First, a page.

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ls1043ardb:install

Installing Guinnux on the NXP LS1043A RDB

The installation procedure consists of 3 steps:

I am assuming that you have played with the LS1043A RDB a bit. It will be useful if you are familiar with booting into one of the many pre-installed u-boot loaders and that you have a spare SD card lying around that is >1GB.

These instructions are written for Linux.

Preparing the SD card

Firstly download the Guinnux boot images from the Guinnux site here and keep it in a handy location.

To prepare the SD card we will need to perform the following actions:

  • Create a new partition table with one partition;
  • Write u-boot and the ls1043 u-code binaries into the space before the partition table; and
  • Write the boot files into a newly created ext4 file system on the same SD card.

Partition Table

Create a brand new partition table on the SD card. Pay attention to where the first block is allocated as the binaries we will be putting onto the SD card are larger than the default space (2048 sectors). For example, with fdisk:

fdisk /dev/sdb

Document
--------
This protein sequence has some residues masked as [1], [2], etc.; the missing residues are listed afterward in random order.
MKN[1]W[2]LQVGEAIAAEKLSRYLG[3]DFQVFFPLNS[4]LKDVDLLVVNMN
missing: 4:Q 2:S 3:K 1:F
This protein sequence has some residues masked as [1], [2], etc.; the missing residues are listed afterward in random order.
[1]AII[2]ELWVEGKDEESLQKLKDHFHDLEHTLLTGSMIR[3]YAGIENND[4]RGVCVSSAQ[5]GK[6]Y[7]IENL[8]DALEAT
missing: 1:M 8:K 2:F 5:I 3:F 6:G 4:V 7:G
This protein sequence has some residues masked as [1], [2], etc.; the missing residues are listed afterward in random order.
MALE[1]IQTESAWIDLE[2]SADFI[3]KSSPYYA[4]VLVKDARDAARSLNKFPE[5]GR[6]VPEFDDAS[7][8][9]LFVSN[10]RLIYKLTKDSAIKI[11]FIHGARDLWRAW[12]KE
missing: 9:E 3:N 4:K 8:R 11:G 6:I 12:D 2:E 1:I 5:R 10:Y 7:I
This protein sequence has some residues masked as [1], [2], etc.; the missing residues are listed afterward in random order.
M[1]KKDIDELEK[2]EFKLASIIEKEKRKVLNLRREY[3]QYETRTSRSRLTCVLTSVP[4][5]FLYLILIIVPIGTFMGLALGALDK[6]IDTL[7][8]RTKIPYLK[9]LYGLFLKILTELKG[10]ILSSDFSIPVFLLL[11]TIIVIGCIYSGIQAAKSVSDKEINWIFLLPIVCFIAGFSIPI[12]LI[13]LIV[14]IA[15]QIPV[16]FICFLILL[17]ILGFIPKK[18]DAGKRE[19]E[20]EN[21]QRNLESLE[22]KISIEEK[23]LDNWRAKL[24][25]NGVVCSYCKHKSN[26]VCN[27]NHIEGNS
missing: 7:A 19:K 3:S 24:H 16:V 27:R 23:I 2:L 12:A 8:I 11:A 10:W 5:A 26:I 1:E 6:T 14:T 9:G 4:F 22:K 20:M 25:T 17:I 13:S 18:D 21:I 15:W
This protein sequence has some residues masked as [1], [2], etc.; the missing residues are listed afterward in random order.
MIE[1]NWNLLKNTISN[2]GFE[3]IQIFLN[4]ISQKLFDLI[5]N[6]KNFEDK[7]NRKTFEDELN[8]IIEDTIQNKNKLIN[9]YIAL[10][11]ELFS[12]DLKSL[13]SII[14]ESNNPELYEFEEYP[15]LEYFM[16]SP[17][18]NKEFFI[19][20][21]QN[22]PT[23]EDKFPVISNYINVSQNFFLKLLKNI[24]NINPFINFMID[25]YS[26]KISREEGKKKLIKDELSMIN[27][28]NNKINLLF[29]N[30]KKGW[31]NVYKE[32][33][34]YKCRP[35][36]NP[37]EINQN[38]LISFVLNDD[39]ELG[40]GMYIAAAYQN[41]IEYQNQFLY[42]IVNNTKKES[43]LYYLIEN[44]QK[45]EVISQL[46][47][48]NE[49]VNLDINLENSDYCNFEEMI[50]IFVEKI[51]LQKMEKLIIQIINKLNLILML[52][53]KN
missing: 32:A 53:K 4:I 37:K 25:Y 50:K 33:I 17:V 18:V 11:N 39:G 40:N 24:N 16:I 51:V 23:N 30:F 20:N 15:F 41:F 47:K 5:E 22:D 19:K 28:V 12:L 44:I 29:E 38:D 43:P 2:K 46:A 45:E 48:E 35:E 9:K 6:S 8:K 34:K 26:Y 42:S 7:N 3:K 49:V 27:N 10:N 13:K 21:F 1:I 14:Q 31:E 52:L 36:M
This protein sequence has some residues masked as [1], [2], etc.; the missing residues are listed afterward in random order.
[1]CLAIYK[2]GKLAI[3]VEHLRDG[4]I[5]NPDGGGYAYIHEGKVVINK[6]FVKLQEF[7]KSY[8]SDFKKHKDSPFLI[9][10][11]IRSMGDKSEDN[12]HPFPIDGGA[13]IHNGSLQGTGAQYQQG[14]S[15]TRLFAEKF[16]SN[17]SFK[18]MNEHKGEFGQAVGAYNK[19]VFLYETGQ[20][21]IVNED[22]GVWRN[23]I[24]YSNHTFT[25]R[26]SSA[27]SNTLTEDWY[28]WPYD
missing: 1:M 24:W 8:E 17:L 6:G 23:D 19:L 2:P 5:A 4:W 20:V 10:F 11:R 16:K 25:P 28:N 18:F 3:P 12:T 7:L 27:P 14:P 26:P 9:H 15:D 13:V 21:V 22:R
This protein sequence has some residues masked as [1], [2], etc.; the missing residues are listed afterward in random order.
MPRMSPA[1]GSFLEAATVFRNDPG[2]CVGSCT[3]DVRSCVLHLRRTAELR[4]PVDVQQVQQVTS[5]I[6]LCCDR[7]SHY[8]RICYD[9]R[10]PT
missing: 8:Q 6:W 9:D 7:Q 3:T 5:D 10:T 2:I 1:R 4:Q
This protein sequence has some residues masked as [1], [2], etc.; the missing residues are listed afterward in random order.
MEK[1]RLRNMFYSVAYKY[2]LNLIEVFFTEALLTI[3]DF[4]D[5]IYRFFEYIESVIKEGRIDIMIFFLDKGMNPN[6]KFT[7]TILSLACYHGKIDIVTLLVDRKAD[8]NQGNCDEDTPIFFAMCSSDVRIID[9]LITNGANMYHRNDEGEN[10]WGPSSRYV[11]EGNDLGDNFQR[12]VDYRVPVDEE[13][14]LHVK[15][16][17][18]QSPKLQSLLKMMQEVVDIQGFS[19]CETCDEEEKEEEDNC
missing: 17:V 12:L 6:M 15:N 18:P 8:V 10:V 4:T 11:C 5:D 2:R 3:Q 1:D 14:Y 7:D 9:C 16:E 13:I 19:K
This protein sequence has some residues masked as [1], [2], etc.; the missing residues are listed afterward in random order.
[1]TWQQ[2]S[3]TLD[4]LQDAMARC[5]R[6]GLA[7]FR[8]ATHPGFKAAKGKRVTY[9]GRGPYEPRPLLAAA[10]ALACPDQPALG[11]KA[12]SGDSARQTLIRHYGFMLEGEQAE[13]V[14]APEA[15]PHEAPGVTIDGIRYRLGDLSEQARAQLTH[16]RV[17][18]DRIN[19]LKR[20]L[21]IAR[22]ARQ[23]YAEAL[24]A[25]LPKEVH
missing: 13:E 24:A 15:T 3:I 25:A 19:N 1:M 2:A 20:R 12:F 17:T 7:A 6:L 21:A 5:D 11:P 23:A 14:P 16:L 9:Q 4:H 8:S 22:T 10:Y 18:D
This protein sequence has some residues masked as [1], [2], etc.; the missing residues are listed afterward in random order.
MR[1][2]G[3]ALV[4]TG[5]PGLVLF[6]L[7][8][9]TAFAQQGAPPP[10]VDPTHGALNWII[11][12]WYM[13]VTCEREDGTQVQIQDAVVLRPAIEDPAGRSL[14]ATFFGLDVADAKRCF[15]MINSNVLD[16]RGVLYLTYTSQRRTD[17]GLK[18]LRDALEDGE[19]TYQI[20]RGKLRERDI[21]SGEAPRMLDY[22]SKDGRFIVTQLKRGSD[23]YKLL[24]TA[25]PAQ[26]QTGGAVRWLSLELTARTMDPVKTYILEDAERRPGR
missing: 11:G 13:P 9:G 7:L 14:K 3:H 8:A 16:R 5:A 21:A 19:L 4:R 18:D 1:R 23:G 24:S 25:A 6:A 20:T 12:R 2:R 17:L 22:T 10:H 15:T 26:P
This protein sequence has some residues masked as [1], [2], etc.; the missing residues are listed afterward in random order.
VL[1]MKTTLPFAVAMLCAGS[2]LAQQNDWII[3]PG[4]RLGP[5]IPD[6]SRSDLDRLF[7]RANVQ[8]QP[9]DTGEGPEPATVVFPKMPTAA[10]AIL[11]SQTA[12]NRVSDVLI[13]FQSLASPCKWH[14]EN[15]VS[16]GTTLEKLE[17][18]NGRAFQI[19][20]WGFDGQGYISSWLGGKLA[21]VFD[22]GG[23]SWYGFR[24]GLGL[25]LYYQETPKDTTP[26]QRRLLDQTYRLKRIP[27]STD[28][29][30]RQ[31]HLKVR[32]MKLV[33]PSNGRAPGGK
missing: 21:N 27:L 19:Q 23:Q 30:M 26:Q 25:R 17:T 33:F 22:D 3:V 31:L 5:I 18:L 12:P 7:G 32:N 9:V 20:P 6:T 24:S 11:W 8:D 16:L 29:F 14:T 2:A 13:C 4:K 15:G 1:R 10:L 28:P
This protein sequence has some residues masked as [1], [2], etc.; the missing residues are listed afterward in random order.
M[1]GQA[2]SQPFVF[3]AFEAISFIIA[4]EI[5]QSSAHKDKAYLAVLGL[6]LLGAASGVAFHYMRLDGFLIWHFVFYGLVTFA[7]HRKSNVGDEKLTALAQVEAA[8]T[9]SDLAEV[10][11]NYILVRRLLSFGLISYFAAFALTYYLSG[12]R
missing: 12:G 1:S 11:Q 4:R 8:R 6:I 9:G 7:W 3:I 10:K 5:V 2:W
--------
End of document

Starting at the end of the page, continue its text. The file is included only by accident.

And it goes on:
Replace 'dev/sdb' with the actual block device name of your SD card. You will now be dropped into the fdisk command prompt.

Next create a band new dos partition table using the 'o' command

Command (m for help): o
Created a new DOS disklabel with disk identifier 0x7e1d80a2.

Now we create a brand new partition using the 'n' command

Command (m for help): n

Pressing enter to accept all the defaults is in order until the location of the first sector is asked:<

Partition type
   p   primary (0 primary, 0 extended, 4 free)
   e   extended (container for logical partitions)
Select (default p): 

Using default response p.
Partition number (1-4, default 1): 

When prompted for the location of the first sector type 3000. This will leave enough space for the boot images.

First sector (2048-7759871, default 2048): 3000

It is now in order to select the default as the last sector as this will create a partition that fills the whole SD card.

Last sector, +sectors or +size{K,M,G,T,P} (3000-7759871, default 7759871): 

Created a new partition 1 of type 'Linux' and of size 3.7 GiB.

Now remember to write the new partition table to disk using the 'w' command.

Command (m for help): w
The partition table has been altered.
Calling ioctl() to re-read partition table.
Syncing disks.

Boot Loader

Next the two boot images needs to be written to the SD card. I make use of the 'dd' utility for this. Take care to write to the correct location on the SD card using the offset argument.

First the u-boot boot loader to offset 8:

[root@lucy ref]# dd if=./u-boot-with-spl-pbl.bin of=/dev/sdb seek=8
1367+1 records in
1367+1 records out
700067 bytes (700 kB, 684 KiB) copied, 0.211835 s, 3.3 MB/s

And then the ls1043a u-code to offset 2080:

[root@lucy ref]# dd if=./fsl_fman_ucode_t2080_r1.1_108_4_5.bin of=/dev/sdb seek=2080